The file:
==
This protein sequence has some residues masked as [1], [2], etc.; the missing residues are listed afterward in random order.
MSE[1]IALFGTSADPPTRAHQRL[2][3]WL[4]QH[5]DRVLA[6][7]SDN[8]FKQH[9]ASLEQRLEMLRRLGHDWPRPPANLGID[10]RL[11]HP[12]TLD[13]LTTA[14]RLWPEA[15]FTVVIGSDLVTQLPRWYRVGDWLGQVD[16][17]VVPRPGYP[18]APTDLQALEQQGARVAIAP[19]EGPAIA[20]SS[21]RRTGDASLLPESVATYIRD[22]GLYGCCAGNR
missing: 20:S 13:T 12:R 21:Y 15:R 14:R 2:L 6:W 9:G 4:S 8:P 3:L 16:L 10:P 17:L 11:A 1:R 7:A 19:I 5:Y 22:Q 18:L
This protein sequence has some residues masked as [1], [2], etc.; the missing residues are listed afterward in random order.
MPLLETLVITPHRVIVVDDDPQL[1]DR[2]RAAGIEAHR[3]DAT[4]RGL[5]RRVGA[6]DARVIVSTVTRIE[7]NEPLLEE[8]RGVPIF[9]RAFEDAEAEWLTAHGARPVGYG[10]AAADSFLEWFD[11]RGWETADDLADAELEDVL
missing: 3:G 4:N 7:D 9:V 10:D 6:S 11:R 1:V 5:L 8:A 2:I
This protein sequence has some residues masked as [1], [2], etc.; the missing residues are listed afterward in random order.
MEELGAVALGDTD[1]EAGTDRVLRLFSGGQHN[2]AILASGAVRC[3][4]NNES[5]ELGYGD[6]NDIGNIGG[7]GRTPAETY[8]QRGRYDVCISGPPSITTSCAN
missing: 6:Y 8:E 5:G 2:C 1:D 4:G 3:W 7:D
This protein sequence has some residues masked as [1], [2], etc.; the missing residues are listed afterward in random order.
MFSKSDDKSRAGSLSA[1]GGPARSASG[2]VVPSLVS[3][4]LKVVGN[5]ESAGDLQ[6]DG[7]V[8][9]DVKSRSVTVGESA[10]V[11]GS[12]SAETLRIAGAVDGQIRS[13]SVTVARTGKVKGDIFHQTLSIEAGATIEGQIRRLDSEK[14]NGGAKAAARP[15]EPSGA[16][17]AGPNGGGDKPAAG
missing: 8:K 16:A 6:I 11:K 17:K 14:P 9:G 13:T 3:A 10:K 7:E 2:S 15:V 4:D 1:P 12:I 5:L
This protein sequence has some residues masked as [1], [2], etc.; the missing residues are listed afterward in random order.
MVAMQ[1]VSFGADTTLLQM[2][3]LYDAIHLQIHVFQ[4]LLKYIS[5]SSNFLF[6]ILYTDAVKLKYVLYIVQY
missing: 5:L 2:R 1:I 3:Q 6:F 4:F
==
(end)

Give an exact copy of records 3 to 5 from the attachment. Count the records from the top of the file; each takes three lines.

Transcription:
This protein sequence has some residues masked as [1], [2], etc.; the missing residues are listed afterward in random order.
MEELGAVALGDTD[1]EAGTDRVLRLFSGGQHN[2]AILASGAVRC[3][4]NNES[5]ELGYGD[6]NDIGNIGG[7]GRTPAETY[8]QRGRYDVCISGPPSITTSCAN
missing: 6:Y 8:E 5:G 2:C 1:D 4:G 3:W 7:D
This protein sequence has some residues masked as [1], [2], etc.; the missing residues are listed afterward in random order.
MFSKSDDKSRAGSLSA[1]GGPARSASG[2]VVPSLVS[3][4]LKVVGN[5]ESAGDLQ[6]DG[7]V[8][9]DVKSRSVTVGESA[10]V[11]GS[12]SAETLRIAGAVDGQIRS[13]SVTVARTGKVKGDIFHQTLSIEAGATIEGQIRRLDSEK[14]NGGAKAAARP[15]EPSGA[16][17]AGPNGGGDKPAAG
missing: 8:K 16:A 6:I 11:K 17:K 14:P 9:G 13:T 3:A 10:K 7:E 2:S 15:V 4:D 1:P 12:I 5:L
This protein sequence has some residues masked as [1], [2], etc.; the missing residues are listed afterward in random order.
MVAMQ[1]VSFGADTTLLQM[2][3]LYDAIHLQIHVFQ[4]LLKYIS[5]SSNFLF[6]ILYTDAVKLKYVLYIVQY
missing: 5:L 2:R 1:I 3:Q 6:F 4:F